Suddenly a third woman appeared on the platform, as if from nowhere. She hadn’t come through the doors of the terminal and none of the doors of the train would open so I simply do not know where she came from. However, unlike me or the Scottish lady she wasn’t looking to catch the train to Belfast. It was soon apparent she was a member of the rail staff and spoke with an Eastern European accent. I asked her in standard Dublin parlance, “What’s the story with the train?”
“This train isn’t going anywhere, it’s here to be cleaned”, she answered. I asked her what time the next train to Belfast was. And I will never forget her reply.
“7.52am”, she said.
a.m. you say?
“Yes”, she responded as if that was nothing out of the ordinary. “But it’s 10pm, and we’ve just arrived here off the ferry from Scotland!” I replied. To this she said nothing. I couldn’t believe there wouldn’t be another train tonight. So, I changed tack. “What time is the last train out of here at night?” I asked. “Nine o’clock”, she said.
Why would a train service that is literally connected to a ferry terminal and that is solely there in order to serve passengers disembarking from ferries leave halfway through the ferry journey?! It was so bizarre it was comical. Even more so for the fact that the Port of Larne is not a residential area at all, and on every single occasion I have been in Larne ferry terminal it has been completely empty, with no sign of any other person in the building. So presumably the last train must have left for Belfast with no passengers on board. That didn’t make sense either.
It was dawning on me that I would not be able to take the train journey Inga had intended to, and therefore I wouldn’t reach Belfast by train. I was devastated. I had staked everything on making it from Larne Harbour to Belfast by train in order to complete the circle. By this point I had introduced myself to my fellow stranded passenger and asked for her name. “Fiona”, she said. I made the few seconds walk to the waiting area in the ferry terminal and Fiona left the building altogether, saying she was going to find out the time of the next bus to Belfast. “F**k the bus. I want to know what happened to the goddamned train”, I said under my breath.
I found the terminal building completely empty as usual. No staff, no passengers, not a solitary soul. Fiona soon returned with the news that there were no buses. Period. First no trains, and now no buses too. “Oh for f**k’s sake”, I muttered. It meant we’d have to get a taxi, which we agreed to share the cost of between the two of us. Fiona rang a taxi firm based in Larne. They had no taxis available for the rest of the night. So, she phoned another, who reported that there were no taxis available anywhere in Larne all night.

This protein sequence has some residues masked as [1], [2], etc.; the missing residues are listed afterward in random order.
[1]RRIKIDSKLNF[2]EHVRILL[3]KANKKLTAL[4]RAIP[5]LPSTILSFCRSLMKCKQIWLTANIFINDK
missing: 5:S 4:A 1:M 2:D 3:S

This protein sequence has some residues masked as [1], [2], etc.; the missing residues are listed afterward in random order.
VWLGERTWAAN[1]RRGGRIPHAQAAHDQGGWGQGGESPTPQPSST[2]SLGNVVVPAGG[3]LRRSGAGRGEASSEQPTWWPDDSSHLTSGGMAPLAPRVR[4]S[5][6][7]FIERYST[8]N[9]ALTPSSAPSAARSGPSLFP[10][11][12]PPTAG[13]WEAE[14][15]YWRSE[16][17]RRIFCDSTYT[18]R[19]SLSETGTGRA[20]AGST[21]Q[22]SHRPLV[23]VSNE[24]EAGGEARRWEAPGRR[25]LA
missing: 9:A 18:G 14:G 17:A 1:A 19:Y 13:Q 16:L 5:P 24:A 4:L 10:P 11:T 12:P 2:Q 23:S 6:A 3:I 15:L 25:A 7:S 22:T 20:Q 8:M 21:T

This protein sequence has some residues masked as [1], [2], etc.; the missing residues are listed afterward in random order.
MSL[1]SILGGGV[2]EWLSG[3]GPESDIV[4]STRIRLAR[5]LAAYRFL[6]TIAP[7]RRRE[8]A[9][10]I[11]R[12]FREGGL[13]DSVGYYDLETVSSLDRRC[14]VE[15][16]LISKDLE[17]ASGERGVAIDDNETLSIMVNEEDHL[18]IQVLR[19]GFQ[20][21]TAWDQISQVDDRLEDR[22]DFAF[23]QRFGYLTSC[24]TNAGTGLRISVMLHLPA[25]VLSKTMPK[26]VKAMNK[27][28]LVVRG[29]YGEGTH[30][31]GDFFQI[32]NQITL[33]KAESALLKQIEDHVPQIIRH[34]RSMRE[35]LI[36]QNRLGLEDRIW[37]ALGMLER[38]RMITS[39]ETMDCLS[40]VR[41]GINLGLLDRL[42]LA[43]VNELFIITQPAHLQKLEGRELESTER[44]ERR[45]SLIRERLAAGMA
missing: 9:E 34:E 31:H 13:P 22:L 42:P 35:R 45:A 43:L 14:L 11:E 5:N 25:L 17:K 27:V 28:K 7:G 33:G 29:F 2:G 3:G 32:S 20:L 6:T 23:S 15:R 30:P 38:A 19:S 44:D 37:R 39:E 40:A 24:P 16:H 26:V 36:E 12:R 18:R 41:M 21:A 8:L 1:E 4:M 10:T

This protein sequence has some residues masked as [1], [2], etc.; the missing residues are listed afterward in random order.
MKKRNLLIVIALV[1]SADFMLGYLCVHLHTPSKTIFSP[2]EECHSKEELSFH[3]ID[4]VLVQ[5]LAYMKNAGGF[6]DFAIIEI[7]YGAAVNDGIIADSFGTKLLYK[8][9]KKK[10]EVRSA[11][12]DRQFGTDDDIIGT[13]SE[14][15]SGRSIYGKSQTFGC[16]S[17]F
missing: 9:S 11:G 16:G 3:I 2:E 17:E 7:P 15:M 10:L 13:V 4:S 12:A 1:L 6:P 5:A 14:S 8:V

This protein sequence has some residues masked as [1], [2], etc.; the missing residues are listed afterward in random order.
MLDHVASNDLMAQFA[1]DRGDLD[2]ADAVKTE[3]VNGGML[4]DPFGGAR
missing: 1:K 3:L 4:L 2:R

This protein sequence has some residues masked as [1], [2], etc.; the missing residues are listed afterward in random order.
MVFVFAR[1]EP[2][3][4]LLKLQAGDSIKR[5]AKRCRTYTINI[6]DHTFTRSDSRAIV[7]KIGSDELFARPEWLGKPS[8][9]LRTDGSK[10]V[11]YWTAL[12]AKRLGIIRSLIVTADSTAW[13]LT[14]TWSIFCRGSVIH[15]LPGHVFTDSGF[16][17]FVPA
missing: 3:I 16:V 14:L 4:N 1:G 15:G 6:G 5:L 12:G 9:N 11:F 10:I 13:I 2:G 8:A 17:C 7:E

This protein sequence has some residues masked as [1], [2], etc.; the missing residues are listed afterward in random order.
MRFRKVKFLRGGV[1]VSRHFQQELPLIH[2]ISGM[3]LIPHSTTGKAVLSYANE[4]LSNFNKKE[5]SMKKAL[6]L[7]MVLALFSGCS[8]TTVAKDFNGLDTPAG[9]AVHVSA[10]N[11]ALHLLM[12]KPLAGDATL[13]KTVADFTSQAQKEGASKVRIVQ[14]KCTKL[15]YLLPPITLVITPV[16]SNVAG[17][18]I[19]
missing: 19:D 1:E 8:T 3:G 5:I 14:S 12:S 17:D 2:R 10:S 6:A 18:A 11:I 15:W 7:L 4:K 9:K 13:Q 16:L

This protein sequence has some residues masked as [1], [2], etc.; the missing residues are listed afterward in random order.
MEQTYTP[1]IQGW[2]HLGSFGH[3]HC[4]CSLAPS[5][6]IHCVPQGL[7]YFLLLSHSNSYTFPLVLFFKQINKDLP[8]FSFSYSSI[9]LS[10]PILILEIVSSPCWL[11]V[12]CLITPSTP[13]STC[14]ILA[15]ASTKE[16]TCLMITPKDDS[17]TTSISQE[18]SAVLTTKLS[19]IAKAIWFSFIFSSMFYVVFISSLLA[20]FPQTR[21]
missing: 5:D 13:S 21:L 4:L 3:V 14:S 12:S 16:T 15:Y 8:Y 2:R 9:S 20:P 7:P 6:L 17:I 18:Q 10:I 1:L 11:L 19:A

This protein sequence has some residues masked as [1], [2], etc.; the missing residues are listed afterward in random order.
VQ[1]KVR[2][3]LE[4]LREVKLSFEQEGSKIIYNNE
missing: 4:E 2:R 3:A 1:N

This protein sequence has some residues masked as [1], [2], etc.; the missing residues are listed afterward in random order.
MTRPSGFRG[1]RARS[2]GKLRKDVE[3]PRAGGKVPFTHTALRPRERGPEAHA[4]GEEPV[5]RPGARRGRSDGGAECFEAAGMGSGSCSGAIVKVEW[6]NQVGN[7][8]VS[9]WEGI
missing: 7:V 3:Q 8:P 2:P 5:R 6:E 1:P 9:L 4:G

Fantastic. No trains, no buses and now no taxis either. There must be some kind of way out of here? Said the blogger to the ferry passenger. The thing was, I had to be in work in Dublin the following morning. But far more importantly, I had to make it from Larne to Belfast in order to preserve the integrity of the mission I had set off from Dublin intending to complete four days earlier. Inga’s original mission that had gone uncompleted for thirty years. I was going to do it right, or not at all. It was beginning to look like ‘not at all’. Or at least no further than Larne.
But staying in Larne ferry terminal overnight was not going to be an option. Inga was only in the place for a few seconds and ended up dead as a result. Did I really want to spend the whole night here, and what’s more, on my own?
It was then that it occurred to me. Her words. Always her words. Words that Inga had written in her diary on the very last day of her life. The most painfully-ironic words I have ever read.
My journey has run without a hitch so far
Her journey had indeed run without a hitch so far – until she reached Larne. Now here I was thirty years later and my journey retracing her steps through the UK and Ireland had also run without a hitch so far – until I reached Larne. What was going on here? It was surely too much of a coincidence for it to be a coincidence. But if so, what was it? What did it mean? And would this be the only instance tonight of history repeating itself?
I was dumbstruck. This could have happened in any one of the dozen or so stations where I’d retraced Inga’s steps in London. Or it could have happened when I went to Headington. Or Oxford. Or Bath. Or Bristol. Or Preston. Or Inverness. Or in either of the two stations in Glasgow. Or Ayr. Or Stranraer. And it wouldn’t have been strange. But given the history of the case and the circumstances of why I was here, for this to happen in Larne? “Unbelievable”, as one of my friends in North Antrim who was following my account of the backpacking trip on my Facebook page commented, unwittingly echoing Inga’s mum Almut’s words to the Belfast Telegraph in 2009 when she summarised so succinctly the bizarre and unique circumstances of her daughter’s murder, “It was, and still is, unbelievable”.
However, events in Larne were about to take an even more improbable turn…
TO BE CONTINUED
May 28th 1969 – April 6th 1988. Never forgotten.
Copyright: Keeley Moss ℗&©2020. All rights reserved.
Acknowledgements for Part 33
Pilgrimage written by Berry/Buck/Mills/Stipe. Published by Warner Chappell Music, Inc, Universal Music Publishing Group ©1983
Another World written by Joe Jackson. Published by Kobalt Music Publishing Ltd. ©1982
The Most Beautiful Girl In the World written by Prince Rogers Nelson. Published by Universal Music Publishing Group ©1994
Stuck in the Middle with You written by Rafferty/Egan. Published by © BMG Rights Management ©1973